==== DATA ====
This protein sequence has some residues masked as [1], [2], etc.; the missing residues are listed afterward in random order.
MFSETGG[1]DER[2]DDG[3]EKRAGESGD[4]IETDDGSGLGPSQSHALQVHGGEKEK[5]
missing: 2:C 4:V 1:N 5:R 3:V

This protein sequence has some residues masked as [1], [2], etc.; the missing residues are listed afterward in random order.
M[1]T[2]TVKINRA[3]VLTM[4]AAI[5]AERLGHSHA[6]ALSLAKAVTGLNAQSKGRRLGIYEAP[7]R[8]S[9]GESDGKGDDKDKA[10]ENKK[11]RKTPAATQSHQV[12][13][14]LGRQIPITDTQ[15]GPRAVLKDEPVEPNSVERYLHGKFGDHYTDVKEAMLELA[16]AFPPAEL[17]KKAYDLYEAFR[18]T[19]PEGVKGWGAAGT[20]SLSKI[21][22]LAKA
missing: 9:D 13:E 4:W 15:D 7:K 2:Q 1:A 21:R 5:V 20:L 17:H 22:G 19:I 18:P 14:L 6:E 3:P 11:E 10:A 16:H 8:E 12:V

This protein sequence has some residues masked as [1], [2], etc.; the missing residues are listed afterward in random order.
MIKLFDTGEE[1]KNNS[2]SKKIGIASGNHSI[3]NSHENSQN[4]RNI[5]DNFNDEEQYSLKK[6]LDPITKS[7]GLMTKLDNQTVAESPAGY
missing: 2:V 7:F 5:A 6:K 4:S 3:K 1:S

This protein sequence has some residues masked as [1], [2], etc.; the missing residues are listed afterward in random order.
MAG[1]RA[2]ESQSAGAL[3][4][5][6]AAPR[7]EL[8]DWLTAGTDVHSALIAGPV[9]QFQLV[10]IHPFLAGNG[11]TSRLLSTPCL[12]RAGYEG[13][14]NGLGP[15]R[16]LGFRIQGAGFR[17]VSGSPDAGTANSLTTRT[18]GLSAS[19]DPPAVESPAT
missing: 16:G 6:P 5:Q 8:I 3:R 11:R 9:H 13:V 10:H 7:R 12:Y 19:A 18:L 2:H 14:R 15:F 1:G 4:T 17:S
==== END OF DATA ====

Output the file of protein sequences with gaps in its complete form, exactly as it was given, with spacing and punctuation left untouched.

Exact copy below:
This protein sequence has some residues masked as [1], [2], etc.; the missing residues are listed afterward in random order.
MFSETGG[1]DER[2]DDG[3]EKRAGESGD[4]IETDDGSGLGPSQSHALQVHGGEKEK[5]
missing: 2:C 4:V 1:N 5:R 3:V

This protein sequence has some residues masked as [1], [2], etc.; the missing residues are listed afterward in random order.
M[1]T[2]TVKINRA[3]VLTM[4]AAI[5]AERLGHSHA[6]ALSLAKAVTGLNAQSKGRRLGIYEAP[7]R[8]S[9]GESDGKGDDKDKA[10]ENKK[11]RKTPAATQSHQV[12][13][14]LGRQIPITDTQ[15]GPRAVLKDEPVEPNSVERYLHGKFGDHYTDVKEAMLELA[16]AFPPAEL[17]KKAYDLYEAFR[18]T[19]PEGVKGWGAAGT[20]SLSKI[21][22]LAKA
missing: 9:D 13:E 4:W 15:D 7:K 2:Q 1:A 21:R 5:V 20:L 17:H 22:G 19:I 18:P 14:L 6:E 3:P 11:E 10:A 16:H 8:E 12:V

This protein sequence has some residues masked as [1], [2], etc.; the missing residues are listed afterward in random order.
MIKLFDTGEE[1]KNNS[2]SKKIGIASGNHSI[3]NSHENSQN[4]RNI[5]DNFNDEEQYSLKK[6]LDPITKS[7]GLMTKLDNQTVAESPAGY
missing: 2:V 7:F 5:A 6:K 4:S 3:K 1:S

This protein sequence has some residues masked as [1], [2], etc.; the missing residues are listed afterward in random order.
MAG[1]RA[2]ESQSAGAL[3][4][5][6]AAPR[7]EL[8]DWLTAGTDVHSALIAGPV[9]QFQLV[10]IHPFLAGNG[11]TSRLLSTPCL[12]RAGYEG[13][14]NGLGP[15]R[16]LGFRIQGAGFR[17]VSGSPDAGTANSLTTRT[18]GLSAS[19]DPPAVESPAT
missing: 16:G 6:P 5:Q 8:I 3:R 11:R 9:H 13:V 10:H 7:R 12:Y 19:A 18:L 2:H 14:R 15:F 1:G 4:T 17:S